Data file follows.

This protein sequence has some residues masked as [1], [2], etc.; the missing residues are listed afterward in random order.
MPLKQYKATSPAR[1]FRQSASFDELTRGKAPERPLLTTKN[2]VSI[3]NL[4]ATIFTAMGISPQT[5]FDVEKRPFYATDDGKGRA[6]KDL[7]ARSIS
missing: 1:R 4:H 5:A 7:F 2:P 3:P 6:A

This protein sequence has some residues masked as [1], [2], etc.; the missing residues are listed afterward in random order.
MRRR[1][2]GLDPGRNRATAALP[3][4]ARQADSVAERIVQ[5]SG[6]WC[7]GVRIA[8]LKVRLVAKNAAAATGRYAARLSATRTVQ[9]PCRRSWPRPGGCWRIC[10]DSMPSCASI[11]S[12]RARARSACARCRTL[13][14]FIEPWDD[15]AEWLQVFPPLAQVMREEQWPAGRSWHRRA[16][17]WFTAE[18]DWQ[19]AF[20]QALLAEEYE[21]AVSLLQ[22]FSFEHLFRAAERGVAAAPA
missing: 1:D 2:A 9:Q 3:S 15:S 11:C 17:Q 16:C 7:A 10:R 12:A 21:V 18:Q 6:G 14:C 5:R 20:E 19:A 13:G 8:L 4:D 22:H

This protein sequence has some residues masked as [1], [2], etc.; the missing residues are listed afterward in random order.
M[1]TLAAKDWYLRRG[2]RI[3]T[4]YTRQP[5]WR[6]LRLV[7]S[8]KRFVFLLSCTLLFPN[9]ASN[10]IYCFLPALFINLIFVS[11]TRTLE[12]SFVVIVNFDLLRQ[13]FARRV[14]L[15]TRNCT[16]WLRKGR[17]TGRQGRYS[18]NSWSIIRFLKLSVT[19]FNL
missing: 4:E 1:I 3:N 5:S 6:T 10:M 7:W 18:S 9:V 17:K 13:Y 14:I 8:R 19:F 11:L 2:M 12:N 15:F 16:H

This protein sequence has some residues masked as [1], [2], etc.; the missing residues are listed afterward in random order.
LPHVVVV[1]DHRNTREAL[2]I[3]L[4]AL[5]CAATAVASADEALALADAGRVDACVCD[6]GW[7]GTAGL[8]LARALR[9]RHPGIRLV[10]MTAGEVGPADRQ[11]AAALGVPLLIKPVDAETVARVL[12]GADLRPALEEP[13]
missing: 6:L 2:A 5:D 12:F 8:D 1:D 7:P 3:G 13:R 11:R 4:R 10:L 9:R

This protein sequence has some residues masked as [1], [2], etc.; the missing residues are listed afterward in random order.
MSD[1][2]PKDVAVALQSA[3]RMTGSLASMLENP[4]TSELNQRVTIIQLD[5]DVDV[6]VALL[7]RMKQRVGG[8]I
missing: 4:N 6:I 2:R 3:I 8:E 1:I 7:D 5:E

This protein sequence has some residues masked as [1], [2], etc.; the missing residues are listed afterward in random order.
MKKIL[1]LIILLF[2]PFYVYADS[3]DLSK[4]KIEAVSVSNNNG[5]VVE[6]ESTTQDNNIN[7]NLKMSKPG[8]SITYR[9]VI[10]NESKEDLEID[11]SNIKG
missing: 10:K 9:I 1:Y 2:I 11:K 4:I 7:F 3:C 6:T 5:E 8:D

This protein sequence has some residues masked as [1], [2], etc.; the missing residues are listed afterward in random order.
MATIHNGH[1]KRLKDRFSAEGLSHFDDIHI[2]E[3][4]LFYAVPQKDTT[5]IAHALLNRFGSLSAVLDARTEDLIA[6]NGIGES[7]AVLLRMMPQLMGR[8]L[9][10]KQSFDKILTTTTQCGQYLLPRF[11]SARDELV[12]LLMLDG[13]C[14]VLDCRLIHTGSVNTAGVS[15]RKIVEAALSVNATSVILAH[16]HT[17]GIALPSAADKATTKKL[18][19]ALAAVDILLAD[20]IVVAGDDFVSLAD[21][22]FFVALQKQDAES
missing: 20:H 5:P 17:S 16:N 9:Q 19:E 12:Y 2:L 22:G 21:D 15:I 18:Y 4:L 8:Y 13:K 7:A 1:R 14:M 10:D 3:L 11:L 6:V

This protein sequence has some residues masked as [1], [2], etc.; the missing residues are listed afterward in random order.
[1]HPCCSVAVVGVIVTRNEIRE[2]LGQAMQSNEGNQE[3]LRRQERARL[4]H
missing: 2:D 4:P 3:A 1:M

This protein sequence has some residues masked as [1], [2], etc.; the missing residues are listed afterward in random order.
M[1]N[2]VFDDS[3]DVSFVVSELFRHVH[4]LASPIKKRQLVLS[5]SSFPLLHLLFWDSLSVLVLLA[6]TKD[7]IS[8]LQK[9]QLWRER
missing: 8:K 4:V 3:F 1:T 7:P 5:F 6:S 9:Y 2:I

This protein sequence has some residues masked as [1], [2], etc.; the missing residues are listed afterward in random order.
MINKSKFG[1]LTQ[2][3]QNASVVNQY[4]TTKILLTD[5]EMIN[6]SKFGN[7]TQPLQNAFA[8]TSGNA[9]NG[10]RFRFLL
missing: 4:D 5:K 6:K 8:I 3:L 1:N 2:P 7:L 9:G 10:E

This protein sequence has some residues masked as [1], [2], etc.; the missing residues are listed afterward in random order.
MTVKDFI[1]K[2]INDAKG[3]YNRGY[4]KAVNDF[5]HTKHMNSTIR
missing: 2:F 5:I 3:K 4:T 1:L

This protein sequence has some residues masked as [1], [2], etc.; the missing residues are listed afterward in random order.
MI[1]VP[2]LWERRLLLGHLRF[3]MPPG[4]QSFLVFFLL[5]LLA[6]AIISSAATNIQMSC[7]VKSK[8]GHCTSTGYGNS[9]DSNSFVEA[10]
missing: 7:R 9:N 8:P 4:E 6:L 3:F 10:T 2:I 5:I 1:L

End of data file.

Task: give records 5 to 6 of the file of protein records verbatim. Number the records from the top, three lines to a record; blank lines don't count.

This protein sequence has some residues masked as [1], [2], etc.; the missing residues are listed afterward in random order.
MSD[1][2]PKDVAVALQSA[3]RMTGSLASMLENP[4]TSELNQRVTIIQLD[5]DVDV[6]VALL[7]RMKQRVGG[8]I
missing: 4:N 6:I 2:R 3:I 8:E 1:I 7:D 5:E

This protein sequence has some residues masked as [1], [2], etc.; the missing residues are listed afterward in random order.
MKKIL[1]LIILLF[2]PFYVYADS[3]DLSK[4]KIEAVSVSNNNG[5]VVE[6]ESTTQDNNIN[7]NLKMSKPG[8]SITYR[9]VI[10]NESKEDLEID[11]SNIKG
missing: 10:K 9:I 1:Y 2:I 11:K 4:I 7:F 3:C 6:T 5:E 8:D